The Chamber of Commerce and Industry WA (CCI) is disappointed that the Western Australian Industrial Relations Commission (WAIRC) has today handed down an $18 per week increase to the state minimum wage or 2.5 per cent, payable from 1 July 2018.
CCI Chief Executive Officer Chris Rodwell said CCI strongly represented our Members at the State Wage Case to argue for an affordable 1.2 per cent increase for workers that are employed by small businesses under the State industrial relations system.
“Today’s increase means the cumulative increase to state minimum wages since 2012 has been 18.2 per cent – more than double CPI (7.3%),” Mr Rodwell said.
“This is on top of WA’s Average Ordinary Time Weekly Earnings already being the highest of all states, exceeding the national average by 11 per cent and that of the next highest state, New South Wales, by 10 per cent.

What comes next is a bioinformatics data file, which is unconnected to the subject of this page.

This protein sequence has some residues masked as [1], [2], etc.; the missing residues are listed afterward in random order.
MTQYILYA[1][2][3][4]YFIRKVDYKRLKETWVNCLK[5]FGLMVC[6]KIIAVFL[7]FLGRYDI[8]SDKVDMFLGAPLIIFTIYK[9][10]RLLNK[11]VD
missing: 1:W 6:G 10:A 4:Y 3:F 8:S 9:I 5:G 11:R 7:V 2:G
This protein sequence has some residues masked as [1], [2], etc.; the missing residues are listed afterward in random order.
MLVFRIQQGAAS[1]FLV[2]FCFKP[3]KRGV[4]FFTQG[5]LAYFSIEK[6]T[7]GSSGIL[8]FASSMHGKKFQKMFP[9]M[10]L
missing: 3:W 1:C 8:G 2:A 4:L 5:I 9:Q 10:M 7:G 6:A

“CCI supports responsible and sustainable wage growth through the State Minimum Wage and award minimum wages but it is important to recognise that more than half of small businesses have an annual turnover of less than $200,000.”
Although confidence is improving, WA’s domestic economy remains in transition, slowed down by falling business investment and high levels of unemployment and youth unemployment, while WA has the lowest inflation rate of all the states for the 10th quarter in a row.
“CCI believes caution and restraint in minimum wage setting is particularly important for WA at this time to ensure that employment opportunities aren’t discouraged in any way,” Mr Rodwell said.
“It is too simplistic to say that small businesses can increase prices to cover costs. That is not always a viable option – the competitive market they operate within often determines pricing, not them.
“Like any individual, small businesses can only pay for what they can afford – be that the level of inventory they carry, the range of stock on their shelves and the staff they employ. These come on top of normal operating costs such as rent, insurances, utilities and repairs.
“Small business can’t afford increased cost pressures at a time when many face a challenging year ahead as the economy attempts to recover.
“CCI respects the independence of the WAIRC, and while the decision is greater than CCI had advocated, we believe that the WAIRC strongly considered CCI’s arguments made on behalf of our members.”